Controlling MAC pore formation

The membrane attack complex (MAC) is a large macromolecular immune pore that punches holes in target cells. While a potent weapon of the innate immune defense, MAC pores can also damage human cells if not properly controlled. Here we use cryoEM to understand the molecular basis for how MAC pore formation is controlled in human cells during an immune response. By solving the structure of a soluble regulated form of MAC called sMAC, we explain how blood-based chaperones scavenge and clear potentially harmful complement activation by-products. Most recently we have created a membrane model system with a synthetic GPI-anchored cellular receptor (CD59) that inhibits MAC. Using cryoEM, we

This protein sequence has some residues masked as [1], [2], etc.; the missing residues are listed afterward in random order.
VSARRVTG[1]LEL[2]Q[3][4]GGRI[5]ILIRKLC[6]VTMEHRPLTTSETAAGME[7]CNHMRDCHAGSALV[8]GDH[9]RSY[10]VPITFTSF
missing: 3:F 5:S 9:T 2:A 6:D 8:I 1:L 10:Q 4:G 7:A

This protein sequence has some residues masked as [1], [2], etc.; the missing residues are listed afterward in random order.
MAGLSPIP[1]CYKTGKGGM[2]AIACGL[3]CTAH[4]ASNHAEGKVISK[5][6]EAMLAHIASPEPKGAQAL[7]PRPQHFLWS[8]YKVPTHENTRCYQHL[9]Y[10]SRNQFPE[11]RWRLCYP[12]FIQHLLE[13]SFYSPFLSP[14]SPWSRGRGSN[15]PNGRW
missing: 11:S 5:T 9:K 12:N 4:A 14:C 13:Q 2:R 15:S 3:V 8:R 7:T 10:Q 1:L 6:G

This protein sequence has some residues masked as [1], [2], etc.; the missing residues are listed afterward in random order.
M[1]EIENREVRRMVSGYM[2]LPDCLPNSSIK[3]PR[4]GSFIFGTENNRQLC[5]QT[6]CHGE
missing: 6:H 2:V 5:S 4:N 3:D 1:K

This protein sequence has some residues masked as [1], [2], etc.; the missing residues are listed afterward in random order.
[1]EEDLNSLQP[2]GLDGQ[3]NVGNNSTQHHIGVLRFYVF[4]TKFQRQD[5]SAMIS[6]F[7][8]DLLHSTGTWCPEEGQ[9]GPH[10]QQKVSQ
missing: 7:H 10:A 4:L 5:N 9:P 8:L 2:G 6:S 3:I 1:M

show how CD59 captures and deflects pore-forming beta-hairpins of complement proteins, rerouting their membrane trajectory. Moreover, we have discovered how the membrane environment influences the role of CD59 in complement regulation and in host-pathogen interactions. Our results open new lines of investigation into the importance of lipids in immune homeostasis that may be relevant for therapies that
regulate complement.